CENTRAL WISCONSIN (WAOW) — The average life expectancy is dropping in the United States.
Startling data shows people are dying at a younger age and the biggest reason comes down to drugs.
The opioid epidemic has gotten so bad that studies show a person is more likely to die from the drugs than being killed in a car crash, according to a new report by the National Safety Council.
The Center of Disease Control said this is the prime reason why people are not living as long.
Tom Kelly was 15 years old when he was first introduced to opioids after a simple dental procedure.
“I was introduced real early, and I knew that it was something I would go to any length to get when I needed it,” said Kelly.
Kelly said it left him craving for more.
“It was fairly easy as a kid. I recall not being able to get to the doctor soon enough to get more opioids prescribed, and I tried other methods to no avail, such as over-the-counter medications,” Kelly said.
As the years passed, Kelly said he went to great lengths to get opioids. He even had to steal them from his elderly parents, Kelly told News 9.
“It is beyond description what a person addicted to a substance will do to get the substance,” he said.
Kelly is one of the thousands of others who have suffered from addiction.
This means per 100,000 people in Wisconsin, there were 15.8 opioid deaths on average — more than the national average of 13.3 deaths.
“When I look at it, one life lost is too many to the opioid crisis,” said Melissa Moore, the Drugs Free Communities Coordinator of Marathon Co. “I think the community needs to remember these are our children, these are family members, our loved ones and our neighbors.”
Those deaths are linked to the decline in life span in the U.S.
According to the CDC, the average life span has gone from 78.9 years to 78.6 years within four years.
“There are no do-overs when you’e dead,” Moore said.
However, it doesn’t have to be this way.
Moore said the epidemic can be controlled, starting right in your own home.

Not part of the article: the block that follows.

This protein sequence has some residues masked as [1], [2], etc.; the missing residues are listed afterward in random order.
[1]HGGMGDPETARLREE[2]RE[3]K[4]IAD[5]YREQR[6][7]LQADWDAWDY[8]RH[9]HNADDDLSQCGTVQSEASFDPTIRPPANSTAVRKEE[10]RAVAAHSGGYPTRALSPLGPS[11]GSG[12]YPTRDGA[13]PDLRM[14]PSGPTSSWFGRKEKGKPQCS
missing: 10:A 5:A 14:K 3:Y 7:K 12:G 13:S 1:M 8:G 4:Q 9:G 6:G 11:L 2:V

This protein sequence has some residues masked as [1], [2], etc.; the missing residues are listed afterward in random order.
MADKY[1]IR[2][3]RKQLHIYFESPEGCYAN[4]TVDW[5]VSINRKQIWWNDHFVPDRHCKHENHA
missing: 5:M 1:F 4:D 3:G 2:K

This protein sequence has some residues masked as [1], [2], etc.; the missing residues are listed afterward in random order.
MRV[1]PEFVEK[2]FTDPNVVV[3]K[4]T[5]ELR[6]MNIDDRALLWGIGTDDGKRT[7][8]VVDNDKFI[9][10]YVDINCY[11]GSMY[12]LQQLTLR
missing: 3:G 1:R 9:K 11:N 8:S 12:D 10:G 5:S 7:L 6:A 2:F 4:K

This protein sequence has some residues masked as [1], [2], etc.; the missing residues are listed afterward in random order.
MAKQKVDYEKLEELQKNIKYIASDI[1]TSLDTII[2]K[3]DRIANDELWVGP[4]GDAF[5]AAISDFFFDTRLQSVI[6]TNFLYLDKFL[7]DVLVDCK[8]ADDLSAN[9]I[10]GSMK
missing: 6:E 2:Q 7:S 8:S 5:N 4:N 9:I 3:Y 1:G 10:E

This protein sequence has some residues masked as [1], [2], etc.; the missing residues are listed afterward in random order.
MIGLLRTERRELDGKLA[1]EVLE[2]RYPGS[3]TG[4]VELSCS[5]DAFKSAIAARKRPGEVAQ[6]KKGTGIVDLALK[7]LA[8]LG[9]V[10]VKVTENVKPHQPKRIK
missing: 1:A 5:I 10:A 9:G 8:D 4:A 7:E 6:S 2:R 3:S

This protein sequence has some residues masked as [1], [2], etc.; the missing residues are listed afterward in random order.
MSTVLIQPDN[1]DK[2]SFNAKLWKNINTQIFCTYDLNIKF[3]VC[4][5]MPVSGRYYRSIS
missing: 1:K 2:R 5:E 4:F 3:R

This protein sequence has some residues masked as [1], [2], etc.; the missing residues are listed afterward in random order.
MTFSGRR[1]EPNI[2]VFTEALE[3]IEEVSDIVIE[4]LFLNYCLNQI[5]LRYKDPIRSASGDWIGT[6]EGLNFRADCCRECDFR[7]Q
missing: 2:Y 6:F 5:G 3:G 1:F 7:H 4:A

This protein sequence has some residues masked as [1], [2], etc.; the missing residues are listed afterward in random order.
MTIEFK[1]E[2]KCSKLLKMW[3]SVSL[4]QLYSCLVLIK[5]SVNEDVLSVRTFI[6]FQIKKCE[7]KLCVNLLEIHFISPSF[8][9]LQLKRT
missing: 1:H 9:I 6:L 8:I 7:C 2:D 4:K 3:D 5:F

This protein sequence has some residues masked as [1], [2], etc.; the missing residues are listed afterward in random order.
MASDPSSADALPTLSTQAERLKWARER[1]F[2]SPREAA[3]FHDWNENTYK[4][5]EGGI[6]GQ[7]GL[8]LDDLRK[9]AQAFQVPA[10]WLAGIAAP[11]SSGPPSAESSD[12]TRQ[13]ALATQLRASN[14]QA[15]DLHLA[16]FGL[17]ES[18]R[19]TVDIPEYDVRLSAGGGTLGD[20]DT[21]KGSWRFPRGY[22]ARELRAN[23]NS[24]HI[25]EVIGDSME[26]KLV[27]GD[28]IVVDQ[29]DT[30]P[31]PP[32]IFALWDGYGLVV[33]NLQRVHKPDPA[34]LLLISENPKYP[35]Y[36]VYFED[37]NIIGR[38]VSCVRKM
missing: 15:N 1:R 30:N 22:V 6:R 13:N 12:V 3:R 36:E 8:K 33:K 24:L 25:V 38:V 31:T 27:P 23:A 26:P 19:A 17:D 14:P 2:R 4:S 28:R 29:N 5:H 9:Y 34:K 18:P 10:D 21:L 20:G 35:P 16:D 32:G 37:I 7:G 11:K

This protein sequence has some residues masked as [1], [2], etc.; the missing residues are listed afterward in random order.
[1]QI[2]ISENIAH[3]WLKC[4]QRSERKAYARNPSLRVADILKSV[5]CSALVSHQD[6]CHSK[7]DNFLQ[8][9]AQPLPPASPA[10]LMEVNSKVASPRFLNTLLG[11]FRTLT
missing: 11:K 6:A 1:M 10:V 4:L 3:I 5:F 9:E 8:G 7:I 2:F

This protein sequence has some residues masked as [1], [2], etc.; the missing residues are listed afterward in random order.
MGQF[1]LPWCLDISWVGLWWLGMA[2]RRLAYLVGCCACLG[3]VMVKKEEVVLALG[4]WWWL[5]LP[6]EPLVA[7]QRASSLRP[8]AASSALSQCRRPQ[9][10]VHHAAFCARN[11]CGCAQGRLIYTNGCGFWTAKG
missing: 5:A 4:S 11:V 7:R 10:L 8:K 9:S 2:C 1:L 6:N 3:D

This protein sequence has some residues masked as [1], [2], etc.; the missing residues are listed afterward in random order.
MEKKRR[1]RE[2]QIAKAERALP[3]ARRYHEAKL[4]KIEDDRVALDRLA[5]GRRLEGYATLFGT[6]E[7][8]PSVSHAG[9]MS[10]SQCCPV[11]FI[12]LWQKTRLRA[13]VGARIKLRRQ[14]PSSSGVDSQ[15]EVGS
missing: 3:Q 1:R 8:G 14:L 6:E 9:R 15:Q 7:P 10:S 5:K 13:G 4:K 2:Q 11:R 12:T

“When we talk about opioids, we need to make sure the community understands what opioids are,” Moore said. “It’s not just heroin, it’s not just stuff purchased on the streets; it’s stuff that’s in our own medicine cabinets.”
“Prescribe them properly for the right conditions, and keep a close eye on the people we are prescribing them to,” said Dr. Larry Gordon of Aspirus Weston Clinic. “Make sure they aren’t mixing with other medications that don’t mix well.
Kelly turned his life around before he became another statistic because he realized the path of destruction he was on and sobered up.
“Withdrawal is worse than the common cold or the flu,” said Kelly. “It’s not as simple; it involves too much of a psychological pain with withdrawal,”.
Now, Kelly said, it is his will to help others before it’s too late by becoming a recovery coach.
“It’s not something that, unless a person has experienced themselves it’s difficult to fully emphasize and understand what the other person is going through,” he said.
If you or someone you know finds themselves addicted to opioids, there are many resources in our area willing to help.
Communities in Marathon County offer drop off boxes to help make it easier for people to get rid of these silent killers.
You can also dial 211 to reach the Wisconsin Addiction Recovery Helpline.